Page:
I am wondering if any convex geometers/probabilists have looked at the following question:

Given $n$ randomly distributed (not sure what assumption to put there) points in $\mathbb{R}^d$, for each point $x_i\in\{x_1,\ldots, x_n\}$, draw $N$ points uniformly on the sphere $S^{d-1}$ with radius $r>1$ centered at $x_i$, denote as $x_{i, 1}, \ldots, x_{i, N}$. Let $C$ be the convex hull of $x_{1,1}, \ldots, x_{1,N},\ldots, x_{n,1},\ldots,x_{n,N}$. What is the probability that $\forall i\in\{1,\ldots, n\}$, $B(x_i, 1)\in C$?

So in other words, for every original point $x_i$, we draw a unit ball around it, how likely that $C$ contains all these unit balls?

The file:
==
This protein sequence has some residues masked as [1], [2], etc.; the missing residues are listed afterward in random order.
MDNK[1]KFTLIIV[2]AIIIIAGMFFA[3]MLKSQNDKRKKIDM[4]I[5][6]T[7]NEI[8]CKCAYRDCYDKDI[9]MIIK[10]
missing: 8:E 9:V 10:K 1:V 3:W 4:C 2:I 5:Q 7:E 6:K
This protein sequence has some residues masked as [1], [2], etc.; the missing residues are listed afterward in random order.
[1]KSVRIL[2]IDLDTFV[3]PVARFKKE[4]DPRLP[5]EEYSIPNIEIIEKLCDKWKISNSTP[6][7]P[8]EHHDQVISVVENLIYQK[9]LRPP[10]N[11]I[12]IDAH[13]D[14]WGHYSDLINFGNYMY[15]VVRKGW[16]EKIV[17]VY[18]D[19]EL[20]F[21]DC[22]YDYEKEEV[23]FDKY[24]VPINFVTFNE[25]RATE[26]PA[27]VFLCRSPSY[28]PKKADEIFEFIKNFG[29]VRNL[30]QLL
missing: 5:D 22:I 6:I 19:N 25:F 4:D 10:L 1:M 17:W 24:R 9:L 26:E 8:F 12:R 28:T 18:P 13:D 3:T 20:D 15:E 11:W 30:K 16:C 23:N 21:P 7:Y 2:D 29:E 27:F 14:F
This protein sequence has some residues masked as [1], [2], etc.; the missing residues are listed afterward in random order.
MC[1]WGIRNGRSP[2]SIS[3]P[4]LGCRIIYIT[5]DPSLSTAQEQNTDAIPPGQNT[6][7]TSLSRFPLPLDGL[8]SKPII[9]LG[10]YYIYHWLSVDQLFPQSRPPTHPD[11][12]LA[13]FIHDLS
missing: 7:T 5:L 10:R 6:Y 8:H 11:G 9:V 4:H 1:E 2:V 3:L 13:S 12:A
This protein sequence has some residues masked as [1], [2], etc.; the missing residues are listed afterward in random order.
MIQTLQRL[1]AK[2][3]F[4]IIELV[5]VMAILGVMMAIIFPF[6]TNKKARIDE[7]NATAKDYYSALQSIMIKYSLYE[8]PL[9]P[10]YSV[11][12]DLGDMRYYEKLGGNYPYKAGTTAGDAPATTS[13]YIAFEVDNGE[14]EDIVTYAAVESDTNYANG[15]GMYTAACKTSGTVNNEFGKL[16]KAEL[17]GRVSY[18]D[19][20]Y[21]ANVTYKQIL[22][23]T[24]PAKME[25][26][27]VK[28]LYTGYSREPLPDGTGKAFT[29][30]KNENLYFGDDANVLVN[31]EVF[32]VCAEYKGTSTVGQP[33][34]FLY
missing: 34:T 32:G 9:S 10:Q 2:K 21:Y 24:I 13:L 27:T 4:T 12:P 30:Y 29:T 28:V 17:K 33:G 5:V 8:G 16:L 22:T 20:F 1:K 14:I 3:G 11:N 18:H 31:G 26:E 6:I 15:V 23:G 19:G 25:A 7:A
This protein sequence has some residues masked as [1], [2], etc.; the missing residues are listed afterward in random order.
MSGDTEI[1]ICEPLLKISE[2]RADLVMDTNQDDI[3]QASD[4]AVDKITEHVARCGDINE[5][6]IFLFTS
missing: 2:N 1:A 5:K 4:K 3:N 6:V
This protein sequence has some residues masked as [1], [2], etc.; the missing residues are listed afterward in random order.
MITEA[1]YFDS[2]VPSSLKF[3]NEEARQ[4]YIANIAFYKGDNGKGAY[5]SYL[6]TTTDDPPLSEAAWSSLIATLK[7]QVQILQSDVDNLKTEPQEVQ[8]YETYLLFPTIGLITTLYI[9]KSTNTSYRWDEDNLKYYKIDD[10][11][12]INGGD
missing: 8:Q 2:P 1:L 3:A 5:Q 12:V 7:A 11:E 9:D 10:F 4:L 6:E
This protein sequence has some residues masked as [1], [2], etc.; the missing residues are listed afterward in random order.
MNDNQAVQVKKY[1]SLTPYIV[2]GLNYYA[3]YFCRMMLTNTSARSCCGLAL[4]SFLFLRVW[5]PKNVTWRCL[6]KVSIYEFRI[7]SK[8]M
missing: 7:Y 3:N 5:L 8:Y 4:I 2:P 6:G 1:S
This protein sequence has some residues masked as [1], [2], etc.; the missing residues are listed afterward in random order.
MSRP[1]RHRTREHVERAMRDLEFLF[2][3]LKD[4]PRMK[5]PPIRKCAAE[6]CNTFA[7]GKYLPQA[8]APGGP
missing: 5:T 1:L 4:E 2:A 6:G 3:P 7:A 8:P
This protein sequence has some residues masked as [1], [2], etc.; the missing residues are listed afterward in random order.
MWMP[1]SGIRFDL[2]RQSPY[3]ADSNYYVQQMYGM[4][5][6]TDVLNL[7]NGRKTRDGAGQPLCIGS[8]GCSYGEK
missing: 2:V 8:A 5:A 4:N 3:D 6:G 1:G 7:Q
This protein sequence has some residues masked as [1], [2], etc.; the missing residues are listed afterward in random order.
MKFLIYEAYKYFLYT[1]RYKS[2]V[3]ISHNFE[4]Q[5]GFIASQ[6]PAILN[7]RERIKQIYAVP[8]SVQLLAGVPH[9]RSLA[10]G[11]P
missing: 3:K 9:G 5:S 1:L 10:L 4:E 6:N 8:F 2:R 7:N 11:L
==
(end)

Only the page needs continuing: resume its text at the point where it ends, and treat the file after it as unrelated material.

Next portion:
I found Probability that a convex shape contains the unit ball was asking a similar question. According to the comments, if $N$ is exponential in $d$, then my question holds with probability $1$, because for each $i$, the convex hull of $x_{i, 1},\ldots, x_{i, N}$ already contains a unit ball. My question is different that we have $n$ points, and I imagine the neighboring vertices help each other to enlarge the convex hull. So perhaps a tighter bound exists?

Has this problem been studied before? What are the assumptions that people put on the distribution of $x_i,\ldots, x_n$? Thanks for any comments/answers!

$\textbf{Update:}$ what if we make the original n points to be d+1 points that make a regular $d$-simplex?